Duration neglect is a psychological phenomenon that causes people to pay more attention to the intensity of their experience than its duration. In marketing, this means that people are more likely to remember how they felt during an interaction with a brand rather than how long it lasted. In this article, we’ll explore some unique ways to leverage duration neglect in marketing, sales, branding, design, and advertising to make your brand memorable.
1. The Power of Immersion
Immersive experiences are often intense, and thus are more likely to be remembered even if they were relatively brief. This means that by creating immersive experiences, marketers and advertisers can leverage duration neglect to create lasting impressions on consumers.
When designing immersive experiences, creators should aim to engage as many senses as possible, as this increases the intensity of the experience and makes it more memorable. By using sound, lighting, temperature, texture, and even taste and smell, creators can immerse consumers in their brand and create powerful emotional connections.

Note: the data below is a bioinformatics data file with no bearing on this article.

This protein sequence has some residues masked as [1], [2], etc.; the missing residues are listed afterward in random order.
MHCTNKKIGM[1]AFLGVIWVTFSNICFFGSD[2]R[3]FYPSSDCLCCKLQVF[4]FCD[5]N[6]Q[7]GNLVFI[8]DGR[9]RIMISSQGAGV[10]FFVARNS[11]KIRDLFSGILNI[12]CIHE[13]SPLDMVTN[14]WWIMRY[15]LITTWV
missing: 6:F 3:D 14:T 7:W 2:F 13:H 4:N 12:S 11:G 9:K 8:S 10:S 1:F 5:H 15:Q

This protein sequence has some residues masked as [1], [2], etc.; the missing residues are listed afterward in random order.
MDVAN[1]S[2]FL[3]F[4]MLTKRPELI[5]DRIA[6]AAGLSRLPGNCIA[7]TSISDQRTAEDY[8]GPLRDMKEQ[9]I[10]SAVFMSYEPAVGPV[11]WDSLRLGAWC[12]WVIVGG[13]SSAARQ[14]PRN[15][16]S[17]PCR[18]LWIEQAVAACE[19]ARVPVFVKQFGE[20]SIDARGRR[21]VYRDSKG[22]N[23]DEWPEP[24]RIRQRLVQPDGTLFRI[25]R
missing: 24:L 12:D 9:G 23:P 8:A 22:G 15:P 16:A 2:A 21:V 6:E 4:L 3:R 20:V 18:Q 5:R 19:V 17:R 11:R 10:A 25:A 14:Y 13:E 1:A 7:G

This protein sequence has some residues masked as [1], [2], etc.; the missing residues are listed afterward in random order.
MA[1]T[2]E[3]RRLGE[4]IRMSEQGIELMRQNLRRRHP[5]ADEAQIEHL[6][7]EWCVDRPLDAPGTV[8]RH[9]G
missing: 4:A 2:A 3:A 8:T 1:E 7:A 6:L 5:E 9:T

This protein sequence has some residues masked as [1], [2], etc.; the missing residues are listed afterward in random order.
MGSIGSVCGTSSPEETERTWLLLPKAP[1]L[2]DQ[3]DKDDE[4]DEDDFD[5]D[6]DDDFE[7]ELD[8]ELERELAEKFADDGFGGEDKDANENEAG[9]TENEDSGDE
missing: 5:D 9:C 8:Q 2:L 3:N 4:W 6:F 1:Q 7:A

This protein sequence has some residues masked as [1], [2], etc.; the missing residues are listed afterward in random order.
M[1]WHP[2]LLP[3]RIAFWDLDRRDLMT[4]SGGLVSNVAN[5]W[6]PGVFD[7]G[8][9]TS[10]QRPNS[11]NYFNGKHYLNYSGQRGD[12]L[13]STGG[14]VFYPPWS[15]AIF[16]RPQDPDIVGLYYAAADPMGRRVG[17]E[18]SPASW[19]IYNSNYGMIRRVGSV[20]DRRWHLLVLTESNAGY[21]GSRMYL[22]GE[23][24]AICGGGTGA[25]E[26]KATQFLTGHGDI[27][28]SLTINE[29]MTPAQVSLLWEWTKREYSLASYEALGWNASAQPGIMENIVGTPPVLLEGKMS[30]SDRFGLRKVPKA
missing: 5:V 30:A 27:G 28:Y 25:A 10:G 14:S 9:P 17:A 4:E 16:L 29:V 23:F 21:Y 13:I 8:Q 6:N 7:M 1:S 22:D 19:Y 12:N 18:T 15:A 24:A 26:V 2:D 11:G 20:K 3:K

Example: In 2019, Adidas created a pop-up store in London called the “Infinite Playgrounds” where customers were immersed in a multi-sensory experience. The store was designed to mimic a playground, complete with different rooms and zones that engaged different senses. For example, one room featured a ball pit and foam walls for customers to jump into, while another room featured a live DJ and a bar serving smoothies made with Adidas-branded fruit. The experience was designed to be fun and interactive, encouraging customers to stay and explore for longer periods of time.
2. Use Surprise to Create Emotional Peaks
Another way to leverage duration neglect is by using surprise to create emotional peaks. People are more likely to remember events that surprise them, as surprises trigger the release of dopamine, a neurotransmitter that plays a role in memory formation.
Example: Airbnb’s “One Less Stranger” campaign encouraged hosts to perform a random act of kindness for their guests, such as offering them a meal or a tour of the city. This gesture left a lasting impression on guests.
3. Use Nostalgia
Nostalgia can create a memorable experience that leaves a lasting impression, even if the overall experience is brief. Marketers can leverage duration neglect by incorporating nostalgic elements into their marketing strategies.
Example: McDonald’s “Happy Meal” campaign used classic toys and characters from the 80s and 90s, such as the “Tamagotchi” and “Power Rangers,” to create a sense of nostalgia and appeal to the younger generation of parents who grew up with these toys. The nostalgia factor of the campaign created an emotional connection with parents and children alike, making the experience of going to McDonald’s and getting a Happy Meal more memorable.
4. Create a Memorable Opening